may not comply with the terms and conditions.
And you have jus cogens that obligation that is sought to be performed by the state happens to be in contrary to jus cogens so the state
cannot be compelled to violate jus cogens. Obviously, a treaty cannot give you this third state without the latters express consent. Some of
these rules you will notice are rules that you have learned even in the study of the law on contracts. So we have here, Article 46 as you have
read earlier. We studied Article 7 (on who are the authorized representatives in regard to Article 46) Then you might perhaps go to Article 29,
35-37, 30 (on the following territorial scope of treaties) It is obvious, the treaties can be applicable in the territory of the contracting party
except to the extent that if you have read the work of Akeherst, he mentioned about what used to be in the past found in many treaties. Im
referring to colonial clauses. Treaties may or may not be applied to colonies depending on what is found in the colonial clause but that is
already no longer applicable at present because we dont have colonies anymore. Just in case, you will be asked, what is a colonial clause in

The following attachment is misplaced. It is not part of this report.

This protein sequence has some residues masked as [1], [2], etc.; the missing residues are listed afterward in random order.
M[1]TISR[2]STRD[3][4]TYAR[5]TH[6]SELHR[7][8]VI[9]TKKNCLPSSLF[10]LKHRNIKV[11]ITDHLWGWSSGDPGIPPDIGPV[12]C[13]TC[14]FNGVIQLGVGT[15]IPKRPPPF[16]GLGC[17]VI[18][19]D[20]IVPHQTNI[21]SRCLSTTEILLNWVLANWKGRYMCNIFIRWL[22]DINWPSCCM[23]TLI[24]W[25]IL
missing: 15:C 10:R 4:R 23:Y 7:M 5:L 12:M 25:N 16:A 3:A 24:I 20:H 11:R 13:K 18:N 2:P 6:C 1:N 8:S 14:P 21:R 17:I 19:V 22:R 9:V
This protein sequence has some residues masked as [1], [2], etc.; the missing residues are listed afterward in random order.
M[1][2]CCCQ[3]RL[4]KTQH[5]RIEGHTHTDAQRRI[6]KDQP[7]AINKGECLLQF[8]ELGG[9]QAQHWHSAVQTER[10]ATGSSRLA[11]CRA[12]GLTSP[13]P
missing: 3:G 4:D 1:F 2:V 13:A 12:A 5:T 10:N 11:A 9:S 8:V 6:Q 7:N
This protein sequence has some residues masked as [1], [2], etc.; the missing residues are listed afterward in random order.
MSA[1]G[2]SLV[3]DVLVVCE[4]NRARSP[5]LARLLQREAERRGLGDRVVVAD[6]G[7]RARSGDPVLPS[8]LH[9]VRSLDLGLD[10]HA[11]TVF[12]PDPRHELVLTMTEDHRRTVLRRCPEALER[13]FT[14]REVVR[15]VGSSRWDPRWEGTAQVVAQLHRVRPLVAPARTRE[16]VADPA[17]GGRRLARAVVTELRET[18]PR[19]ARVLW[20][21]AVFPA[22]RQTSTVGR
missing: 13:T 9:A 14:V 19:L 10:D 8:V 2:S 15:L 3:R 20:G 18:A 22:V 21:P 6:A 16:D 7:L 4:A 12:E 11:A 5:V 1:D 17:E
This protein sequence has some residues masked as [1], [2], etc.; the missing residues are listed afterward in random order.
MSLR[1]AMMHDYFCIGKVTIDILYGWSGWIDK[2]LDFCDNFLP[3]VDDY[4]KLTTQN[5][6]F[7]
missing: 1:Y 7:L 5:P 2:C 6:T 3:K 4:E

relation to the territorial application of treaties, at least you have something to write. As a rule of course, treaties applying principles in
contracts, cannot bind third states without their consent especially if the treaty would burden the third state.

Article 2 (6) of the UN Charter and its relevance to third states

The UN Charter in Article 2 (6) provides for some sort of an obligation on the part of non-parties to treaties. That should be taken as applicable
to members of course of the UN but apparently, there is an obligation still, on the part of third states, in relation to treaties entered into by
members of the UN. What is that obligation? It may be considered general principle of law not to defeat of course the purpose and object of
the treaties. So the principle of neutrality in the part of third states in relation to terms and conditions of treaties entered into by UN members.
Take note of Article 30 of the UN Charter on this matter.
Study the different grounds that will make the treaty defective. They are just codal law but they happened to be asked in the bar exam. Maybe
its too technical to be asked but just the same. You cannot underprepare the bar examination. Basically, these are principles also found in
contracts. These conventions are basically contractual.
Go over also the different grounds of termination of treaties. One of which of course is the principle of Pacta sunt servanda. We mentioned
about impossibility of performance in Article 61. Dont forget that it is confined to the disappearance of the object of the same principle in your
obligations and contracts. Loss of the object would result to the impossibility of performance. Of course, emergence of new jus cogens. If the